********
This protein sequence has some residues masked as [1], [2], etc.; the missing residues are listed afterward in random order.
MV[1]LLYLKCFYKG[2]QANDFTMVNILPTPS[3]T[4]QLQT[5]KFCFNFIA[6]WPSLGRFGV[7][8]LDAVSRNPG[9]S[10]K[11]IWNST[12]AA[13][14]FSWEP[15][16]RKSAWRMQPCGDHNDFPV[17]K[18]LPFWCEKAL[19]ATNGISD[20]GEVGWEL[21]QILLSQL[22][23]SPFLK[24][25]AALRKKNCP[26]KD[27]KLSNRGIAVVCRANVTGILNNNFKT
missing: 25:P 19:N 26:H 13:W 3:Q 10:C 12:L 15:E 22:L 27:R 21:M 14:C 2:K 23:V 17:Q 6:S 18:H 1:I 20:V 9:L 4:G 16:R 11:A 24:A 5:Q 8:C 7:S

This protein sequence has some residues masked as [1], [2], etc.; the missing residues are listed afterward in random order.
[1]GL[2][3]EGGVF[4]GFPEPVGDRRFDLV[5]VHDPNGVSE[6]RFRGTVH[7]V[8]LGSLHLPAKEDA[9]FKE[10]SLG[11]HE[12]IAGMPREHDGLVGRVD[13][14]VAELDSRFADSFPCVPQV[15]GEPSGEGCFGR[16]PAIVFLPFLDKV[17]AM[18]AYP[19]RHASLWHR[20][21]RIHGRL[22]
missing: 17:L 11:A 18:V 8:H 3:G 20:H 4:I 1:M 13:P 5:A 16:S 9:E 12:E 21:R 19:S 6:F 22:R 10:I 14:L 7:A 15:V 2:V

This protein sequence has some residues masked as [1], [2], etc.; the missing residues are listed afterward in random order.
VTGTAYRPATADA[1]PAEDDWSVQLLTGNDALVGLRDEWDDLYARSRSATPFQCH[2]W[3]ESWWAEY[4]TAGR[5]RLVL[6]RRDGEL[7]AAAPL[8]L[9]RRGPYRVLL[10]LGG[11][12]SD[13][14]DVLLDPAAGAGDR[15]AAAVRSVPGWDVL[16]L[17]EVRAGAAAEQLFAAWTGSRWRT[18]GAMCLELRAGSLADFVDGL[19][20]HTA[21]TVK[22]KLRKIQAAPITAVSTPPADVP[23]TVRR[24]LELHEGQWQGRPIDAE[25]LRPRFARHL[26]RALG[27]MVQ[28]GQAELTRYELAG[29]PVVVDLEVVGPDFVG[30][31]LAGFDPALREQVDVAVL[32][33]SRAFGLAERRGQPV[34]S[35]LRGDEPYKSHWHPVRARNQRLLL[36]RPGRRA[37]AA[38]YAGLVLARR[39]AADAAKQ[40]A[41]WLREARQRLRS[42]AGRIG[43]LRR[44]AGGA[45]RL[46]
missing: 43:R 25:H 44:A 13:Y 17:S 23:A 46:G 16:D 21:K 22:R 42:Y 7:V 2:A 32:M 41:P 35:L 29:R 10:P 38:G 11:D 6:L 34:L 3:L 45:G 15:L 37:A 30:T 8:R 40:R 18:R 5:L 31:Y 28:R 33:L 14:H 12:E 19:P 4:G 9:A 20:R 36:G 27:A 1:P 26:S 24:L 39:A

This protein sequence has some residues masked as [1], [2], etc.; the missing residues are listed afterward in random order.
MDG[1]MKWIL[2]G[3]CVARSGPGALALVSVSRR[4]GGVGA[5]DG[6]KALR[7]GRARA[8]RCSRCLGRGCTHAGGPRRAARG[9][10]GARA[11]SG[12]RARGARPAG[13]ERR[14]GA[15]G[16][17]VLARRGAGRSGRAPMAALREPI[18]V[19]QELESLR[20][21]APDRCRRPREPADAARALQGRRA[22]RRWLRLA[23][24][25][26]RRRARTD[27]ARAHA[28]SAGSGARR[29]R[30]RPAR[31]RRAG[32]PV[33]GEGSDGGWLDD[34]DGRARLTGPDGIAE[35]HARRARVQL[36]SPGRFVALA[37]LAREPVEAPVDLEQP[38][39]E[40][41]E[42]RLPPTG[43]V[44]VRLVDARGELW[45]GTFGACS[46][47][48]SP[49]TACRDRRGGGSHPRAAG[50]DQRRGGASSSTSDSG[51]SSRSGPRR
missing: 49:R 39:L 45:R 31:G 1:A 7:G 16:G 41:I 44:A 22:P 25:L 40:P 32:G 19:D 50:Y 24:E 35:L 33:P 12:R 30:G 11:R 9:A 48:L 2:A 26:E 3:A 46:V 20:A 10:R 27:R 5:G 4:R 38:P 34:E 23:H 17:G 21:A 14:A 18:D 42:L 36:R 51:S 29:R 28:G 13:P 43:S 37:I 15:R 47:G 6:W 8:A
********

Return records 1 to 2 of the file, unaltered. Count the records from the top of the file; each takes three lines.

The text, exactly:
This protein sequence has some residues masked as [1], [2], etc.; the missing residues are listed afterward in random order.
MV[1]LLYLKCFYKG[2]QANDFTMVNILPTPS[3]T[4]QLQT[5]KFCFNFIA[6]WPSLGRFGV[7][8]LDAVSRNPG[9]S[10]K[11]IWNST[12]AA[13][14]FSWEP[15][16]RKSAWRMQPCGDHNDFPV[17]K[18]LPFWCEKAL[19]ATNGISD[20]GEVGWEL[21]QILLSQL[22][23]SPFLK[24][25]AALRKKNCP[26]KD[27]KLSNRGIAVVCRANVTGILNNNFKT
missing: 25:P 19:N 26:H 13:W 3:Q 10:C 12:L 15:E 22:L 27:R 21:M 14:C 2:K 23:V 17:Q 6:S 18:H 1:I 20:V 9:L 4:G 16:R 11:A 24:A 5:Q 8:C 7:S

This protein sequence has some residues masked as [1], [2], etc.; the missing residues are listed afterward in random order.
[1]GL[2][3]EGGVF[4]GFPEPVGDRRFDLV[5]VHDPNGVSE[6]RFRGTVH[7]V[8]LGSLHLPAKEDA[9]FKE[10]SLG[11]HE[12]IAGMPREHDGLVGRVD[13][14]VAELDSRFADSFPCVPQV[15]GEPSGEGCFGR[16]PAIVFLPFLDKV[17]AM[18]AYP[19]RHASLWHR[20][21]RIHGRL[22]
missing: 17:L 11:A 18:V 8:H 3:G 20:H 4:I 1:M 13:P 5:A 16:S 9:E 12:E 21:R 19:S 6:F 22:R 10:I 14:L 7:A 15:V 2:V